Understanding the Adaptive Cruise Control System

2012 Dodge Durango adaptive cruise control radar.
2012 Dodge Durango adaptive cruise control radar.

A key part of being able to diagnose a problem with Advanced Driver Assistance Systems (ADAS) is understanding how the system works. Knowing what is happening inside the system will help you properly diagnose why the system may be failing. This will prevent replacing parts that are not causing the system issue. Let’s take a look at the inner workings of an adaptive cruise control system (ACC).

Adaptive cruise control systems primarily use cameras and sensors to regulate distance to the vehicle ahead. There are many variations in what is used to detect the distance. Some vehicles use an exposed radar in the front bumper, whereas some use a radar that is hidden behind the front bumper. There are even OEMs, such as Volkswagen or Cadillac, that utilize more than one radar behind the front bumper. Some systems utilize a forward-facing camera, near the review mirror, to help detect vehicle distance. There is at least one OEM that utilizes dual cameras near the rearview mirror to control the adaptive cruise control system.

Radar sensors works by sending radio waves that are reflected off of objects. The time it takes for the radio wave to return indicate how far away the object is, how big the object is, and what direction the object is traveling.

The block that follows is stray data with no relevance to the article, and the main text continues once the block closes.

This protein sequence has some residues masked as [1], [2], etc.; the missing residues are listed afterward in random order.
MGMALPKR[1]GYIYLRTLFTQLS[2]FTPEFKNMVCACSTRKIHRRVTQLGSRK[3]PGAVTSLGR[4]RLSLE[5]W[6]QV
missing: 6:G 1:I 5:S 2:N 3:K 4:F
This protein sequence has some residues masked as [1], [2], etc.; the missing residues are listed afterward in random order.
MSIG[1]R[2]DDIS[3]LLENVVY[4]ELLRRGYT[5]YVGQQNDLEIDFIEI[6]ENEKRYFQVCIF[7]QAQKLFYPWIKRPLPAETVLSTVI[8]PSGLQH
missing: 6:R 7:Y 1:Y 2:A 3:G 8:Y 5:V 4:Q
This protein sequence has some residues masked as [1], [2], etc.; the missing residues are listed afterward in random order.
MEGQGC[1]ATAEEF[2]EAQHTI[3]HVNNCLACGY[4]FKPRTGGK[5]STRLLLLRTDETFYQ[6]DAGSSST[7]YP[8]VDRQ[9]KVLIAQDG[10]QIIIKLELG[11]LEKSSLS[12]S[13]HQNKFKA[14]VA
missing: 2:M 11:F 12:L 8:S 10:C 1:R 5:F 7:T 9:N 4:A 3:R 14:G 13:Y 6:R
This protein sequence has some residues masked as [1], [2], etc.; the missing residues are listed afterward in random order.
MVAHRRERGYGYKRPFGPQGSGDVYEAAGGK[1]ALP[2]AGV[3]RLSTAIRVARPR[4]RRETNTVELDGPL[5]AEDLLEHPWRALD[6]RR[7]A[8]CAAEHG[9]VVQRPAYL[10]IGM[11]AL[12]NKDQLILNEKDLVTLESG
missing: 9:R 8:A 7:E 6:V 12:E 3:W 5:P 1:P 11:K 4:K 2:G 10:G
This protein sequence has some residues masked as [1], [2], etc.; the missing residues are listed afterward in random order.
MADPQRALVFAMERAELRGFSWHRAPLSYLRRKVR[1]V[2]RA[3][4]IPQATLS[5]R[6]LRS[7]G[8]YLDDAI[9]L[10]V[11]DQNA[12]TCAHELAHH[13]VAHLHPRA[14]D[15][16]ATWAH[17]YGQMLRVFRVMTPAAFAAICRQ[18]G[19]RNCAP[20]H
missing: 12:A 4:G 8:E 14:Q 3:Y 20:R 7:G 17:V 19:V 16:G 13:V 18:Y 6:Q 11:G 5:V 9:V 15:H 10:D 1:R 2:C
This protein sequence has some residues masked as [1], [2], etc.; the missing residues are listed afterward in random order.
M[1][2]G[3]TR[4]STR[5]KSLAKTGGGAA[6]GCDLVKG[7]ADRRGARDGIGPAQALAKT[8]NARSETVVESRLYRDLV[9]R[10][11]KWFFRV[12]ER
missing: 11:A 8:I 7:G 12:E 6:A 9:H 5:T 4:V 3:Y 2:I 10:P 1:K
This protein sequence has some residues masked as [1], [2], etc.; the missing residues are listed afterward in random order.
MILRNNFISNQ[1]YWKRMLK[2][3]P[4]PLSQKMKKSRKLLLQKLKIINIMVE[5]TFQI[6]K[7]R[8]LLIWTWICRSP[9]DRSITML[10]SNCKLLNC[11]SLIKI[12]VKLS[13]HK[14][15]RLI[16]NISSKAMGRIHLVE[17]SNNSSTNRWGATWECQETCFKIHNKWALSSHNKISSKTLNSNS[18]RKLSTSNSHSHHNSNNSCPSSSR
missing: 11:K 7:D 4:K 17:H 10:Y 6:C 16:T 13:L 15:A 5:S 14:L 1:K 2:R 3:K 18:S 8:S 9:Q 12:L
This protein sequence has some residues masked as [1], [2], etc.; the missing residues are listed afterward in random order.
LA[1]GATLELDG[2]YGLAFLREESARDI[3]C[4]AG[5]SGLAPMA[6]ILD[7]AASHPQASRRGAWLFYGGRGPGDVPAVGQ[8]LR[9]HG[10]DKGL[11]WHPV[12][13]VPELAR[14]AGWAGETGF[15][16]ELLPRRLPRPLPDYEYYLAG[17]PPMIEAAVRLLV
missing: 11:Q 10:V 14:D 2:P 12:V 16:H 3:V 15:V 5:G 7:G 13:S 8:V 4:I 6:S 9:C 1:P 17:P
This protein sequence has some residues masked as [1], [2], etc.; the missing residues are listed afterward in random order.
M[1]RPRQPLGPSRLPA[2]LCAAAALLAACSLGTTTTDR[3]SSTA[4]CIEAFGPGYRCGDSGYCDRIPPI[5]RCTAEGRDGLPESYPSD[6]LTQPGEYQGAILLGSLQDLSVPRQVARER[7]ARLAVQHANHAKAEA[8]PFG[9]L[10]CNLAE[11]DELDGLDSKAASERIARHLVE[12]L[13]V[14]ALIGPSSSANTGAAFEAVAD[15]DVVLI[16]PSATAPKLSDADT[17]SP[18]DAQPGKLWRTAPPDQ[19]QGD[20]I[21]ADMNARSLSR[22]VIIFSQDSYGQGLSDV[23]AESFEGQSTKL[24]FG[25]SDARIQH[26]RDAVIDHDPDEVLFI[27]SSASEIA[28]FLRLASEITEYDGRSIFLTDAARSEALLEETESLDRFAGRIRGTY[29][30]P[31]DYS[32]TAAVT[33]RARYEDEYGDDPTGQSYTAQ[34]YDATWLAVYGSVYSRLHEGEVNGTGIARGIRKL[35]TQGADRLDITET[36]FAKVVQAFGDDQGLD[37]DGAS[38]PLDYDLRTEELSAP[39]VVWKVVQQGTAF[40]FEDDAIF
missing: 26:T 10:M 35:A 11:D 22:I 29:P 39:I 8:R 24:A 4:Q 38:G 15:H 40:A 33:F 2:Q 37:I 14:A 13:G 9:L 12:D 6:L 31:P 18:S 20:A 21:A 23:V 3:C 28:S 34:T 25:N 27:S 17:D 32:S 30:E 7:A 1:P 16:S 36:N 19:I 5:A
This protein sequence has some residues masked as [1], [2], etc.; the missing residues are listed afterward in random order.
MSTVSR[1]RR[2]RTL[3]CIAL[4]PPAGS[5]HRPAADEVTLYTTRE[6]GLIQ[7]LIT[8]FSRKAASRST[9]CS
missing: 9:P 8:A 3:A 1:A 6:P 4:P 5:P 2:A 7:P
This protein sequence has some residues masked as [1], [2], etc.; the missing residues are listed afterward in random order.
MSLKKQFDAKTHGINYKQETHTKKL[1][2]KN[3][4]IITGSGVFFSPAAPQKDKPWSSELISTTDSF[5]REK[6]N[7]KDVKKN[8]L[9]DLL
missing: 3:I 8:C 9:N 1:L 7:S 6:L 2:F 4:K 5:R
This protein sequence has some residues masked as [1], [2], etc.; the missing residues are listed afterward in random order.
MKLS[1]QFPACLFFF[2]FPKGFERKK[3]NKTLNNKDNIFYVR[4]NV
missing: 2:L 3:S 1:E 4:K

Normally, the radar sensor has its own built-in module. This module makes all the calculations to send and receive signals. Forward facing cameras may also have a module built in. These sensors and cameras detect if there is another vehicle present and the distance to that vehicle. The data from these modules is then sent to other modules in the vehicle, such as the powertrain control module to slow the vehicle if the vehicle ahead is decelerating. There will generally be many modules that use data from the sensor and/or camera. In order for the system to control the vehicle’s speed, information from sensors, such as wheel speed, steering angle, and engine torque, can all contribute to the ACC system. If one of these parts is not functioning properly, it can cause the whole system to fail.

Understanding how the system functions can shorten diagnostic times. Knowing what part of the system to test will help prevent installing parts that don’t actually fix the problem.